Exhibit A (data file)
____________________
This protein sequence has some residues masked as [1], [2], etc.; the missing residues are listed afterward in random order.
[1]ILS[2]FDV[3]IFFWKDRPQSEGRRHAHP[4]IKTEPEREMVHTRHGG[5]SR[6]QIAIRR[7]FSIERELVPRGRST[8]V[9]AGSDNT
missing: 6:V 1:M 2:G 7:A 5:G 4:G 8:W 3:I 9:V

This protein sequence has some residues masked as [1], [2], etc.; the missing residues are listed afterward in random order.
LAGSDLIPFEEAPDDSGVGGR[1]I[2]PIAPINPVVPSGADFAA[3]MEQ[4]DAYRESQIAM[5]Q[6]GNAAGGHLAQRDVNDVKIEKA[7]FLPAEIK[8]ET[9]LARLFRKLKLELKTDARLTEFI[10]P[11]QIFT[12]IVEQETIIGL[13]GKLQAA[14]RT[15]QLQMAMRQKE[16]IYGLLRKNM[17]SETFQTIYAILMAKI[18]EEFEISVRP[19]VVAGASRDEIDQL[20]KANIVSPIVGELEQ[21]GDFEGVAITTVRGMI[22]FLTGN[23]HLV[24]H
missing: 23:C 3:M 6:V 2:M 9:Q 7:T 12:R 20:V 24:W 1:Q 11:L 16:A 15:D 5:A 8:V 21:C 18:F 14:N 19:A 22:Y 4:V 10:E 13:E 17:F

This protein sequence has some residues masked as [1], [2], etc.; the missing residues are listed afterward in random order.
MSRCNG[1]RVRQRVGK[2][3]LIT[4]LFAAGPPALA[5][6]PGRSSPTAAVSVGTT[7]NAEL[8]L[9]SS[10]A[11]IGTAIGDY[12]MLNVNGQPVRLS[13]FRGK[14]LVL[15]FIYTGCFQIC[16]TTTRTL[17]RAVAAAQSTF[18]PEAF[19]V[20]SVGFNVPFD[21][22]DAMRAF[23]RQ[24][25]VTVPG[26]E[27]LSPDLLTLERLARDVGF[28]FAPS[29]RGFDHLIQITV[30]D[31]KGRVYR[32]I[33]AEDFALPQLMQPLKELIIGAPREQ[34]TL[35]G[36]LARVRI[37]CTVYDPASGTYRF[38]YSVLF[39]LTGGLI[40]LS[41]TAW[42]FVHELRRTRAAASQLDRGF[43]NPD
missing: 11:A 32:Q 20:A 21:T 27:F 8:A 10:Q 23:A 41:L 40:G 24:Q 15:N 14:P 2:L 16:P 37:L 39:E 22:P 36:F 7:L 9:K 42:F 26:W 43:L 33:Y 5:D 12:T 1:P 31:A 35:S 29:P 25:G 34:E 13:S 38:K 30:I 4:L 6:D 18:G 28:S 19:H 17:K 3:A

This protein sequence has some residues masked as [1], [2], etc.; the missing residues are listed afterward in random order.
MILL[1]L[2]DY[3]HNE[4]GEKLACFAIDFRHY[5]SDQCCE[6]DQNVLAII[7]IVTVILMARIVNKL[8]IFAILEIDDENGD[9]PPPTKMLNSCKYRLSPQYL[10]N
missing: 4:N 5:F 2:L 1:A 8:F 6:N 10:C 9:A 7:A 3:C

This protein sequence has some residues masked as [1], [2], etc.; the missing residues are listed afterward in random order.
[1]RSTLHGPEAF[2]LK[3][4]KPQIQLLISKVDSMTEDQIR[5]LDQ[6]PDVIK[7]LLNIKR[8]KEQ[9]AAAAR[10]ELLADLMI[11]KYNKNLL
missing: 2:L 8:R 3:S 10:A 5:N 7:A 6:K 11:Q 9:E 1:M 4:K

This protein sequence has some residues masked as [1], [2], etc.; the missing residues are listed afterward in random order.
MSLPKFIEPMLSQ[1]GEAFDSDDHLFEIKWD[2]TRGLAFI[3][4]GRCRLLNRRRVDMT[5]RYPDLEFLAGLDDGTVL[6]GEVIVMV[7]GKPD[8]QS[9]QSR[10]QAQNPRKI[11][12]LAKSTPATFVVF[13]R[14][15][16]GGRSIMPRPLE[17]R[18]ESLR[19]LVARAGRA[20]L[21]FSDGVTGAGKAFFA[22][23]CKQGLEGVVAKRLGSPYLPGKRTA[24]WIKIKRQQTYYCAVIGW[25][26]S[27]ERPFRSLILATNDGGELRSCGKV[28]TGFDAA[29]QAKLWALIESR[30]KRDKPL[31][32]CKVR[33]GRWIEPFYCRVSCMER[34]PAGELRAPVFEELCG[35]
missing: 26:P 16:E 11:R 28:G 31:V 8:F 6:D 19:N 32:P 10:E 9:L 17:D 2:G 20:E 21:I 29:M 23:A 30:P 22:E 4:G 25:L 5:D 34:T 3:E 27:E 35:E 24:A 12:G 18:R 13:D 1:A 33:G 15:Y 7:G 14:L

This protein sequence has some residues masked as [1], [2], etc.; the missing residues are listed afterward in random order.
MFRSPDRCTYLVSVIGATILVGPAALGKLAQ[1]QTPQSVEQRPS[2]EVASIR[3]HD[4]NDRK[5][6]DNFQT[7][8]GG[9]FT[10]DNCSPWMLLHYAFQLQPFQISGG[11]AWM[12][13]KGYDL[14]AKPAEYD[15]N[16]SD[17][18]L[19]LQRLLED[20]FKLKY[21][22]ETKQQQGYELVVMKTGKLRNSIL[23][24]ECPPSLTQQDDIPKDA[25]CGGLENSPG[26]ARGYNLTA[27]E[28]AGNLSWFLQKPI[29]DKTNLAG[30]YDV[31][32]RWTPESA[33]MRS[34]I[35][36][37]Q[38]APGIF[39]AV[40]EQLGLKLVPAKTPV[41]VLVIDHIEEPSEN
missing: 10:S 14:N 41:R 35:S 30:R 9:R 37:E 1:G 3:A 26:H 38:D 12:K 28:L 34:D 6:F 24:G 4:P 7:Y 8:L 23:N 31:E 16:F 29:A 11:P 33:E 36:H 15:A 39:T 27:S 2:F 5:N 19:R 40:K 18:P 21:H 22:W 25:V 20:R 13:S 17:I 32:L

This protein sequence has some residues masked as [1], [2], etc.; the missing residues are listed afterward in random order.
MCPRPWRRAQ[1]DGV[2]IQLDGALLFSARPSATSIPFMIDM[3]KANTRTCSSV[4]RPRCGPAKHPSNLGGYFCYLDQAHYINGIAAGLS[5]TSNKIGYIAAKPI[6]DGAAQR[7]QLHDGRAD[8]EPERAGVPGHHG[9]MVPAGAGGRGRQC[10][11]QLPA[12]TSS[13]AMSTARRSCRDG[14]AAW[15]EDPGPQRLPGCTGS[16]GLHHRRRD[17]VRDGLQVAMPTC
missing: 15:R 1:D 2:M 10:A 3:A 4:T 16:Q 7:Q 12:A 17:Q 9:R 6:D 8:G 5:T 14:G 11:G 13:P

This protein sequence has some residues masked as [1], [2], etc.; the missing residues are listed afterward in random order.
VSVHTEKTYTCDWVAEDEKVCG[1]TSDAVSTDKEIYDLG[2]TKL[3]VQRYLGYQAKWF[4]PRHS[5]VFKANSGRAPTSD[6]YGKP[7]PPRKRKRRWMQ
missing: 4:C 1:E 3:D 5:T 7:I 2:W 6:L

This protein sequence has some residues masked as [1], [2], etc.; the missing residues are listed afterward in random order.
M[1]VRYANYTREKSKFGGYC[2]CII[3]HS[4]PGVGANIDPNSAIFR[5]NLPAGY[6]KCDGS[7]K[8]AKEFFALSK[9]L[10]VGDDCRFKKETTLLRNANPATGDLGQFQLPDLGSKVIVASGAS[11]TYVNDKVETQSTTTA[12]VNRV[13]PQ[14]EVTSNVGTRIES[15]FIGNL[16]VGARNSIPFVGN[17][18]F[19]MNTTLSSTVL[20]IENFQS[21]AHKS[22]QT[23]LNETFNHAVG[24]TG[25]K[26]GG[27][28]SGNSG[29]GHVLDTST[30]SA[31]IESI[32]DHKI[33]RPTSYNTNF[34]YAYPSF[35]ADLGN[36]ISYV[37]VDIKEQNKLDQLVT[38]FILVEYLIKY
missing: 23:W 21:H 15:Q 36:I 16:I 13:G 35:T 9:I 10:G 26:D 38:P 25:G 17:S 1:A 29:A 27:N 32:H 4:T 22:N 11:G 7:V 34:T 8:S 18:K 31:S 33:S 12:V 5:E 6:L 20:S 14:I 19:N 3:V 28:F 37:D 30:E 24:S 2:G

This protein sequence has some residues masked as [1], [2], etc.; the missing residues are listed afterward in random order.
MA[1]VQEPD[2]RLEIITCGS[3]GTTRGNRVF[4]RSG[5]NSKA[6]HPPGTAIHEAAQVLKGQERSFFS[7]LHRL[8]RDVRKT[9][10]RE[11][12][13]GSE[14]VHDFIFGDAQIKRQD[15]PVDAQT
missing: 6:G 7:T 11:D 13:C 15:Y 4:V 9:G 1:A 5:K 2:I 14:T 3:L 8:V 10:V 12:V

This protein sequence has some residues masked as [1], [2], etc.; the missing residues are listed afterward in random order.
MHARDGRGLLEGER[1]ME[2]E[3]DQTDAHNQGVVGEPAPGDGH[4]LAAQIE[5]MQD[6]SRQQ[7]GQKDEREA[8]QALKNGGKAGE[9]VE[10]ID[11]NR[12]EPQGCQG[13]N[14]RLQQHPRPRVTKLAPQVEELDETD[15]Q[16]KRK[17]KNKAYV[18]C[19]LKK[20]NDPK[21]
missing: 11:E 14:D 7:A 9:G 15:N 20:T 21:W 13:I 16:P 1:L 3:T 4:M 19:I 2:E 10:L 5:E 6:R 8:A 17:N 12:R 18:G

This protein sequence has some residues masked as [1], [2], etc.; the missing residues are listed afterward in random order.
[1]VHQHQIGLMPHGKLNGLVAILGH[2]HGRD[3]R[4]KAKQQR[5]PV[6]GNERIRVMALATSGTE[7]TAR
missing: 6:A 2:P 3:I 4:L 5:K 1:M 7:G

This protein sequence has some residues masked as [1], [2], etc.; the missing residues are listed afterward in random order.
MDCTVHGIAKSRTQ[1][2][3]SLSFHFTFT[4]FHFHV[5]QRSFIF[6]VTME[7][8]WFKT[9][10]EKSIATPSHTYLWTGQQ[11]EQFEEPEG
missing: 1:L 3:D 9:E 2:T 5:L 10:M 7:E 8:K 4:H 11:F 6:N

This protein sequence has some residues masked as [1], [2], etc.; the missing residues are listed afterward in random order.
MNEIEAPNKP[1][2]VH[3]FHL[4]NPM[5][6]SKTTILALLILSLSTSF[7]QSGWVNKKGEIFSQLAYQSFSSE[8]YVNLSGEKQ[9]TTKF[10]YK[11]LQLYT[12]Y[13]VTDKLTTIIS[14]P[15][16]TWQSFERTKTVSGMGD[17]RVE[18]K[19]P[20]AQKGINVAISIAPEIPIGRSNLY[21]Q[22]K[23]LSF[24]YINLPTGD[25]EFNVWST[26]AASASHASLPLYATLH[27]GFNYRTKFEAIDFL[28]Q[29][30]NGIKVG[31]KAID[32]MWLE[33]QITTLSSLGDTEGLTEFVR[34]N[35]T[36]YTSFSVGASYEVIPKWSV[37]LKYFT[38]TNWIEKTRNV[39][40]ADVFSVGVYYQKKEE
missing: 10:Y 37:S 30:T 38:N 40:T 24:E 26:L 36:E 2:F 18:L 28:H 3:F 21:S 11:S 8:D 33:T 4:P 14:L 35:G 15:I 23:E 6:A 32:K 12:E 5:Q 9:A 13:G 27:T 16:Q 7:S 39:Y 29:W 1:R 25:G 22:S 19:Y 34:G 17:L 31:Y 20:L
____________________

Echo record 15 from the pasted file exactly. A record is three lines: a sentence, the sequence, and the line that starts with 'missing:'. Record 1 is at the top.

This protein sequence has some residues masked as [1], [2], etc.; the missing residues are listed afterward in random order.
MNEIEAPNKP[1][2]VH[3]FHL[4]NPM[5][6]SKTTILALLILSLSTSF[7]QSGWVNKKGEIFSQLAYQSFSSE[8]YVNLSGEKQ[9]TTKF[10]YK[11]LQLYT[12]Y[13]VTDKLTTIIS[14]P[15][16]TWQSFERTKTVSGMGD[17]RVE[18]K[19]P[20]AQKGINVAISIAPEIPIGRSNLY[21]Q[22]K[23]LSF[24]YINLPTGD[25]EFNVWST[26]AASASHASLPLYATLH[27]GFNYRTKFEAIDFL[28]Q[29][30]NGIKVG[31]KAID[32]MWLE[33]QITTLSSLGDTEGLTEFVR[34]N[35]T[36]YTSFSVGASYEVIPKWSV[37]LKYFT[38]TNWIEKTRNV[39][40]ADVFSVGVYYQKKEE
missing: 10:Y 37:S 30:T 38:N 40:T 24:E 26:L 36:E 2:F 18:L 28:H 3:F 21:S 11:S 8:D 33:T 4:P 14:L 35:G 15:I 23:E 6:A 32:K 12:E 5:Q 9:A 13:G 27:T 16:Q 7:S 39:Y 29:W 1:R 25:G 22:S 19:Y 34:G 17:L 31:Y 20:L